Arduino from Scratch Part 12 – ATMEGA328P Schematic and Headers


In part 11, the DTR and RESET system was taken apart piece by piece. Now we finally get to wrap up the schematic portion of this project by publishing the ATMEGA328P schematic, the BOM and quickly going through the shield headers.

Build An Arduino UNO R3 from Scratch Table of Contents

ATMEGA328P Subsystem KiCad Schematic

Arduino UNO R3 KiCad Schematic ATMEGA328P

Compared with how the official schematic looks for this section, I think our ATMEGA328P schematic cleaned it up nicely.

Part Selection

Starting at the top of the ATMEGA328P schematic, the ICSP header is a simple 2×3 header, just like for the 16U2, so we can just that same part again. Same goes for the 10K resistor and the voltage spike protection diode.

The capacitors are all 0.1uF (100nF), so we’ll can keep using the ones that we selected way back when.

The Ceramic Resonator is a Murata CSTCE16M0V53-R0, as specified on the official schematic, and I don’t see a reason to change that. It’s surface mount, includes the load caps, and saves money in the long run. shows a risk factor of 2.5, which is juuuust over the line, so I’ll take on that risk in exchange for using a part that I *know* works. The 1M resistor will be a simple 0805 size surface mount chip resistor, 1% tolerance, 1/8W because it’s not going to see any real current, ever.

Rather than use the solder jumper that Arduino employed, I’ve just dropped a 0R resistor onto the schematic instead. I know many people aren’t comfortable with desoldering / soldering surface mount components, so I may change my mind on that later.

The 1K resistors on the serial lines and as the DTR pull down, are no big deal, and I found some good Vishay 0805 resistors to use for that.

The final piece of the 328P Subsystem is the push button. The value noted on the schematic doesn’t help much, but just looking at it shows me it’s not a really technical part. Just a normal four pin tactile button. I’ll go with surface mount, and a nice low height to tuck it down out of the way. I also picked a part with hefty button actuation pressure so it’s not the easiest thing in the world to activate. I think the actuation force required is something like 250 grams? It’s a Panasonic EVQ-Q2U02W.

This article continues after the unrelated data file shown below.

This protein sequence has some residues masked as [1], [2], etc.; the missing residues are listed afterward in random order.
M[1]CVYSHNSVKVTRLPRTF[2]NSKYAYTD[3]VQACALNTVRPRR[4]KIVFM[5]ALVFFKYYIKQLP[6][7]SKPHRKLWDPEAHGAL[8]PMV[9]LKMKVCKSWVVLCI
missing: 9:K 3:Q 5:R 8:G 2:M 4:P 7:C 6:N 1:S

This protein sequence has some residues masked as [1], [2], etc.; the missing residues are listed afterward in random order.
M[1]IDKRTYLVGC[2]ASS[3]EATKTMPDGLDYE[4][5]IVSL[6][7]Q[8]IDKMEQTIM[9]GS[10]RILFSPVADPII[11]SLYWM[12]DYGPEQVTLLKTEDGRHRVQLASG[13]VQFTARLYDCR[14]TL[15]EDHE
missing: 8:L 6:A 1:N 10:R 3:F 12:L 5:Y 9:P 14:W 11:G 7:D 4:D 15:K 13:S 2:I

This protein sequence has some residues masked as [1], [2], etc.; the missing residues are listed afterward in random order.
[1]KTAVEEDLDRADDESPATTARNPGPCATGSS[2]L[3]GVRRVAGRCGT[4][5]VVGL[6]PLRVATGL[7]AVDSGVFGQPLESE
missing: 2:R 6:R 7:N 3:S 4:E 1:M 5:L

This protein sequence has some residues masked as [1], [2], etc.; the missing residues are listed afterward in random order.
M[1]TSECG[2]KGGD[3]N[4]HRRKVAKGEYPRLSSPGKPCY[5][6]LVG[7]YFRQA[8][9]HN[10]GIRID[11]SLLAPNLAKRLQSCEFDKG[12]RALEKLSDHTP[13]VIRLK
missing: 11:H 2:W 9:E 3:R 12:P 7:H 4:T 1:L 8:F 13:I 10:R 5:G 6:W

Here is the ATMEGA328P Subsystem BOM: Arduino UNO R3 From Scratch ATMEGA328P BOM

Arduino Shield Headers

The shield headers should hold no mystery to us at this point. They are the interface we use to get to the pins of the ATMEGA328P either by jabbing jumper wires in there mercilessly, or by attaching a shield to it (the I2C and SPI Education Shield, perhaps?).

Very quickly, here is the KiCad Schematic I put together…

Arduino UNO R3 KiCad Schematic Shield Headers

The headers are a single 6-position female header for analog connections, a pair of 8-position female headers to act as the power connection and first digital pin connector and a single 10-position female header for the other digital pin header.

On the original, they are through hole components, but I don’t see a reason for that. We can use surface mount just as well. I selected 6, 8 and 10 position SMD headers from Sullins Connector Solutions with gold plating on the contacts.

Here is the Arduino Shield Header Subsystem BOM: Arduino UNO R3 From Scratch Shield Header BOM

Next up: The Full Schematic and BOM!